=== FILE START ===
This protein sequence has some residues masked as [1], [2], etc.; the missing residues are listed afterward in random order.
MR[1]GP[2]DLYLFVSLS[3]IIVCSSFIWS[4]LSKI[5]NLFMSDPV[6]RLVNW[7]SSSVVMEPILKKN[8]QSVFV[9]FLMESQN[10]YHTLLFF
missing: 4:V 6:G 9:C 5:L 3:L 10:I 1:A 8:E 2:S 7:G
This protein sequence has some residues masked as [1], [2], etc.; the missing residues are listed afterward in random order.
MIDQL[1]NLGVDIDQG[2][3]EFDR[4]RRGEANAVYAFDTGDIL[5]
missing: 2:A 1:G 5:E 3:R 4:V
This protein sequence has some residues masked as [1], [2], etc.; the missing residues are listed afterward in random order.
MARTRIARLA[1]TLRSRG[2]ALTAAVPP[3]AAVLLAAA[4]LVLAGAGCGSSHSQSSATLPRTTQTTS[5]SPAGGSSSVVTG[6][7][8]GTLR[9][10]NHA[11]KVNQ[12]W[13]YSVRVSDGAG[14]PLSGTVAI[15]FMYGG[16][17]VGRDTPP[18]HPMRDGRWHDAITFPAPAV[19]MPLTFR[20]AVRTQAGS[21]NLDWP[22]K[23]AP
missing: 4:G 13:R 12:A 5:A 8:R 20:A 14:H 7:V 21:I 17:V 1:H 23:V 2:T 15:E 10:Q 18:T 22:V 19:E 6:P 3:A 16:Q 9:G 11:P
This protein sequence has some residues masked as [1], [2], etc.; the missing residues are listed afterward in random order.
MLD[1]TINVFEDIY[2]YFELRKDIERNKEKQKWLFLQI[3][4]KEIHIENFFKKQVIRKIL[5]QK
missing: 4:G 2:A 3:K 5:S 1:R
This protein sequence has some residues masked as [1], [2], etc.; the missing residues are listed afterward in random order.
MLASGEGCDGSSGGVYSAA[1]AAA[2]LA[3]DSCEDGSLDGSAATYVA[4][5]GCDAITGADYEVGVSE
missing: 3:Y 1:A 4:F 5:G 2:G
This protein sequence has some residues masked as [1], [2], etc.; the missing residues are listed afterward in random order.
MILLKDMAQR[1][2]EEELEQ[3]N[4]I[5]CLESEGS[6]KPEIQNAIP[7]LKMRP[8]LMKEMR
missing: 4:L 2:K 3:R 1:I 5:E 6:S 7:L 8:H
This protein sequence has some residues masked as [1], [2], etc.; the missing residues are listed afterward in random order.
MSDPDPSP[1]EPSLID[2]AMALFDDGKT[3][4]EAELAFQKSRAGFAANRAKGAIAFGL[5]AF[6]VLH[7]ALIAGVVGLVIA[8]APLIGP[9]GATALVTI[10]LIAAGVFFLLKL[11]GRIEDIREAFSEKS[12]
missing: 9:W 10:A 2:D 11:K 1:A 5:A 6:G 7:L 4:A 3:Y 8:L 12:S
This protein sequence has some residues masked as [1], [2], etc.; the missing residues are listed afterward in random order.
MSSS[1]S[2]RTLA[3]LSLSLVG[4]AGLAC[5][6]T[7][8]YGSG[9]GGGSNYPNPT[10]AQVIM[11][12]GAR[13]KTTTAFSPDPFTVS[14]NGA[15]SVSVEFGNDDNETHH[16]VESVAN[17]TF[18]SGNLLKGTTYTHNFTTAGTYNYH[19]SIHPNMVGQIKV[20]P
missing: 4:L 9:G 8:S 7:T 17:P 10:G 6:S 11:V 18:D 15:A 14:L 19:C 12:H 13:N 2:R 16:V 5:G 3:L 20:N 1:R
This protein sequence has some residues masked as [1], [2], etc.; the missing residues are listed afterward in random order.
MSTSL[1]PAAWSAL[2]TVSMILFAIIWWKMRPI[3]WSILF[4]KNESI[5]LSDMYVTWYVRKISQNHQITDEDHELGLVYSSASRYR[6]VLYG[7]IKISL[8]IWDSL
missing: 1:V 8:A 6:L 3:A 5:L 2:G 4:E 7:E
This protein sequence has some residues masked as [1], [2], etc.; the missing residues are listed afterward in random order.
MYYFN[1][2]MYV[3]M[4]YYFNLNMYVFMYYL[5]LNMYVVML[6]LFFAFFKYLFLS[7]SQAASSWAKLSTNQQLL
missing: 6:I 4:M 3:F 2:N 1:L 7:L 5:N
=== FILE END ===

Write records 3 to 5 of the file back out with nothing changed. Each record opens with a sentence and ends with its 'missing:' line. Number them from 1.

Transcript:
This protein sequence has some residues masked as [1], [2], etc.; the missing residues are listed afterward in random order.
MARTRIARLA[1]TLRSRG[2]ALTAAVPP[3]AAVLLAAA[4]LVLAGAGCGSSHSQSSATLPRTTQTTS[5]SPAGGSSSVVTG[6][7][8]GTLR[9][10]NHA[11]KVNQ[12]W[13]YSVRVSDGAG[14]PLSGTVAI[15]FMYGG[16][17]VGRDTPP[18]HPMRDGRWHDAITFPAPAV[19]MPLTFR[20]AVRTQAGS[21]NLDWP[22]K[23]AP
missing: 4:G 13:R 12:A 5:A 8:R 20:A 14:H 7:V 21:I 17:V 1:H 23:V 2:T 15:E 10:Q 18:T 22:V 19:E 6:P 3:A 16:Q 9:G 11:P
This protein sequence has some residues masked as [1], [2], etc.; the missing residues are listed afterward in random order.
MLD[1]TINVFEDIY[2]YFELRKDIERNKEKQKWLFLQI[3][4]KEIHIENFFKKQVIRKIL[5]QK
missing: 4:G 2:A 3:K 5:S 1:R
This protein sequence has some residues masked as [1], [2], etc.; the missing residues are listed afterward in random order.
MLASGEGCDGSSGGVYSAA[1]AAA[2]LA[3]DSCEDGSLDGSAATYVA[4][5]GCDAITGADYEVGVSE
missing: 3:Y 1:A 4:F 5:G 2:G